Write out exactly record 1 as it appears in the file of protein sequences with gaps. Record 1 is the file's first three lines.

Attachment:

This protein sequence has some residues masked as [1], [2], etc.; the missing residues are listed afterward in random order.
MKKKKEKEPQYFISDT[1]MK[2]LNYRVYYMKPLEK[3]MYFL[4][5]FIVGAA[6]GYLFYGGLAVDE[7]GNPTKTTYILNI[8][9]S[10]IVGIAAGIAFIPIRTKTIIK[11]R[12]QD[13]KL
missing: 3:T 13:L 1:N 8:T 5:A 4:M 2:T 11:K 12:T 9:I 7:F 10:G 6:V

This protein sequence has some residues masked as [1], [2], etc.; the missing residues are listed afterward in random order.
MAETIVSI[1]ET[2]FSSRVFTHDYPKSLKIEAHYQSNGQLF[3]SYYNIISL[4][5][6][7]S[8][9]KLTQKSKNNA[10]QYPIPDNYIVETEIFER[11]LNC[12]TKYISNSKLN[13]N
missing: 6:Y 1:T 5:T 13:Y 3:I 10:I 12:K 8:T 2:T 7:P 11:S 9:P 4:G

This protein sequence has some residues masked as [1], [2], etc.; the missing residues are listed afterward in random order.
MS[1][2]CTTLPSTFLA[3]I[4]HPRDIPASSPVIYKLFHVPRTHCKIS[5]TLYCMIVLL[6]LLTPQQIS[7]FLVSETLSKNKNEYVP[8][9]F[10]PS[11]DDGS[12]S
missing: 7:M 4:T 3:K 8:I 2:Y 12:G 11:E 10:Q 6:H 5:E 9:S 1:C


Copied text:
This protein sequence has some residues masked as [1], [2], etc.; the missing residues are listed afterward in random order.
MKKKKEKEPQYFISDT[1]MK[2]LNYRVYYMKPLEK[3]MYFL[4][5]FIVGAA[6]GYLFYGGLAVDE[7]GNPTKTTYILNI[8][9]S[10]IVGIAAGIAFIPIRTKTIIK[11]R[12]QD[13]KL
missing: 3:T 13:L 1:N 8:T 5:A 4:M 2:T 11:K 12:T 9:I 7:F 10:G 6:V